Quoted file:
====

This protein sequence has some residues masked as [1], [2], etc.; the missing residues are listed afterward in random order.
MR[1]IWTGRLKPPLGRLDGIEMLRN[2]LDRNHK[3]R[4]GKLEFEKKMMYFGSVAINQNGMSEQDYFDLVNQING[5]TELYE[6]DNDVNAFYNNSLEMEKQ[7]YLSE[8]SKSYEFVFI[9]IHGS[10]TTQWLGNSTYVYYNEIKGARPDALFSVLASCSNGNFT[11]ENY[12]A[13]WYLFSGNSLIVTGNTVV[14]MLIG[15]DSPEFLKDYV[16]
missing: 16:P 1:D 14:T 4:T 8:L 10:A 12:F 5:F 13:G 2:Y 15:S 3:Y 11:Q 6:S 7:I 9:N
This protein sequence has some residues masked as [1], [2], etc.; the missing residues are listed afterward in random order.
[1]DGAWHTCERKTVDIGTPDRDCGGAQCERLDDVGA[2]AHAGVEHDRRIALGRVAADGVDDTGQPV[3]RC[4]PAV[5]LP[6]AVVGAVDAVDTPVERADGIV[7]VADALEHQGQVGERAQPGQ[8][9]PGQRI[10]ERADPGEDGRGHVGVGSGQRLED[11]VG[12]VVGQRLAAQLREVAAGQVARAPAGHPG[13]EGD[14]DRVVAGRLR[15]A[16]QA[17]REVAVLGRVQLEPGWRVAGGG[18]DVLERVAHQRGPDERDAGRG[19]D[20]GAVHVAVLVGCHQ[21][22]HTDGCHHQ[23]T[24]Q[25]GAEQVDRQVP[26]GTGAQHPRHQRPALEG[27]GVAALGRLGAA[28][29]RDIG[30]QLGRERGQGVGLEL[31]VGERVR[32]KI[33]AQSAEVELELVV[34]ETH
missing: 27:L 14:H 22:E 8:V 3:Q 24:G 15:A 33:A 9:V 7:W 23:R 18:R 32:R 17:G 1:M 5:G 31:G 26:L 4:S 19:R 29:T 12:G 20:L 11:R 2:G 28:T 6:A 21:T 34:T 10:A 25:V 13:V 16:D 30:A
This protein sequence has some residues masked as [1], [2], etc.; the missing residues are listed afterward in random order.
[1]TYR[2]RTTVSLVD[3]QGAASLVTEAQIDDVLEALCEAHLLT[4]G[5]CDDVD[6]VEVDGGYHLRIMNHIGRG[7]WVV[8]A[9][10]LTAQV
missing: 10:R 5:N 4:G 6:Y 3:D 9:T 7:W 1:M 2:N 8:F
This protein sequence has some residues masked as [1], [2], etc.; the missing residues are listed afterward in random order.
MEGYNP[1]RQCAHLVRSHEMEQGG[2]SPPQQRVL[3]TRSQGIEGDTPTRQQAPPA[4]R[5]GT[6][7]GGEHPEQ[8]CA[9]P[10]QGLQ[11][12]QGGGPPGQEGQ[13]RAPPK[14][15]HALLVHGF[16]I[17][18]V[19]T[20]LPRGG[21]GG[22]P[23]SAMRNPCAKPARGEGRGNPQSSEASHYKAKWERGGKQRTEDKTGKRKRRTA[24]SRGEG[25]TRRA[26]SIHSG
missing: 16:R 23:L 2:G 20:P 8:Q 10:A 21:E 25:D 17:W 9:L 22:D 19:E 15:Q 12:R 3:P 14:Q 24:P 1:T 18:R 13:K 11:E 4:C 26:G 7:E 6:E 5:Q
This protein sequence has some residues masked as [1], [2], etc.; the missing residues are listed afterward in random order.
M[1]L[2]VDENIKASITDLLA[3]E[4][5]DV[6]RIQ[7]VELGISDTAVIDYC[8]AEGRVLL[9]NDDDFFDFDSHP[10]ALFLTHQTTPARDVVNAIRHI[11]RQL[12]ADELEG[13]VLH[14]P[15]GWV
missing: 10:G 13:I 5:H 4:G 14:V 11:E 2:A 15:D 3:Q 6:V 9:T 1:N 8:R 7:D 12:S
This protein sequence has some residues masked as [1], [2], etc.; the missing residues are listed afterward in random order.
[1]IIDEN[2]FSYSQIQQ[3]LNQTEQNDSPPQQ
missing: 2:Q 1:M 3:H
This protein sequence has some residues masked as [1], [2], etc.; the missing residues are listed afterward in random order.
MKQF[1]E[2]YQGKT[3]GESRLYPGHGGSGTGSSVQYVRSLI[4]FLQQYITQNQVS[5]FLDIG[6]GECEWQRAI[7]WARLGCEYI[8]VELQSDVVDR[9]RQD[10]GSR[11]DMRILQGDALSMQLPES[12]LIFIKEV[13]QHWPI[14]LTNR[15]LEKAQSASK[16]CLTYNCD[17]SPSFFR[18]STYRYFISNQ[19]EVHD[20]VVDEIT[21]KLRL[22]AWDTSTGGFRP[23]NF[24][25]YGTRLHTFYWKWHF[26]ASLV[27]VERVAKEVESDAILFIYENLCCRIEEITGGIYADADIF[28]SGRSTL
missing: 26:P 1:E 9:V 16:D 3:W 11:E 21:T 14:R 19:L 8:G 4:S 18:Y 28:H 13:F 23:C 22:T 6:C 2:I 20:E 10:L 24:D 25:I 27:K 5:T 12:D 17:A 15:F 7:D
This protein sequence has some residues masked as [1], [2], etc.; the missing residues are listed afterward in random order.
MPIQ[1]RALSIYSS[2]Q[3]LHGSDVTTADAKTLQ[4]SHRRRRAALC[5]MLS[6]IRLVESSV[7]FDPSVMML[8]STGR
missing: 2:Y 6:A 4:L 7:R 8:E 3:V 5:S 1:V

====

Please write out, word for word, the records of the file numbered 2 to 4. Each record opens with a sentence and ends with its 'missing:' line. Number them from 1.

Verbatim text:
This protein sequence has some residues masked as [1], [2], etc.; the missing residues are listed afterward in random order.
[1]DGAWHTCERKTVDIGTPDRDCGGAQCERLDDVGA[2]AHAGVEHDRRIALGRVAADGVDDTGQPV[3]RC[4]PAV[5]LP[6]AVVGAVDAVDTPVERADGIV[7]VADALEHQGQVGERAQPGQ[8][9]PGQRI[10]ERADPGEDGRGHVGVGSGQRLED[11]VG[12]VVGQRLAAQLREVAAGQVARAPAGHPG[13]EGD[14]DRVVAGRLR[15]A[16]QA[17]REVAVLGRVQLEPGWRVAGGG[18]DVLERVAHQRGPDERDAGRG[19]D[20]GAVHVAVLVGCHQ[21][22]HTDGCHHQ[23]T[24]Q[25]GAEQVDRQVP[26]GTGAQHPRHQRPALEG[27]GVAALGRLGAA[28][29]RDIG[30]QLGRERGQGVGLEL[31]VGERVR[32]KI[33]AQSAEVELELVV[34]ETH
missing: 27:L 14:H 22:E 8:V 3:Q 24:G 15:A 33:A 9:V 7:W 23:R 18:R 32:R 17:G 1:M 5:G 31:G 26:L 4:S 19:R 29:T 12:G 20:L 11:R 2:G 28:T 6:A 21:T 34:T 10:A 25:V 13:V 16:D 30:A
This protein sequence has some residues masked as [1], [2], etc.; the missing residues are listed afterward in random order.
[1]TYR[2]RTTVSLVD[3]QGAASLVTEAQIDDVLEALCEAHLLT[4]G[5]CDDVD[6]VEVDGGYHLRIMNHIGRG[7]WVV[8]A[9][10]LTAQV
missing: 10:R 5:N 4:G 6:Y 3:D 9:T 7:W 1:M 2:N 8:F
This protein sequence has some residues masked as [1], [2], etc.; the missing residues are listed afterward in random order.
MEGYNP[1]RQCAHLVRSHEMEQGG[2]SPPQQRVL[3]TRSQGIEGDTPTRQQAPPA[4]R[5]GT[6][7]GGEHPEQ[8]CA[9]P[10]QGLQ[11][12]QGGGPPGQEGQ[13]RAPPK[14][15]HALLVHGF[16]I[17][18]V[19]T[20]LPRGG[21]GG[22]P[23]SAMRNPCAKPARGEGRGNPQSSEASHYKAKWERGGKQRTEDKTGKRKRRTA[24]SRGEG[25]TRRA[26]SIHSG
missing: 16:R 23:L 2:G 20:P 8:Q 10:A 21:E 25:D 17:W 9:L 22:D 19:E 15:Q 12:R 3:P 14:Q 24:P 1:T 18:R 13:K 11:E 4:C 26:G 7:E 6:E 5:Q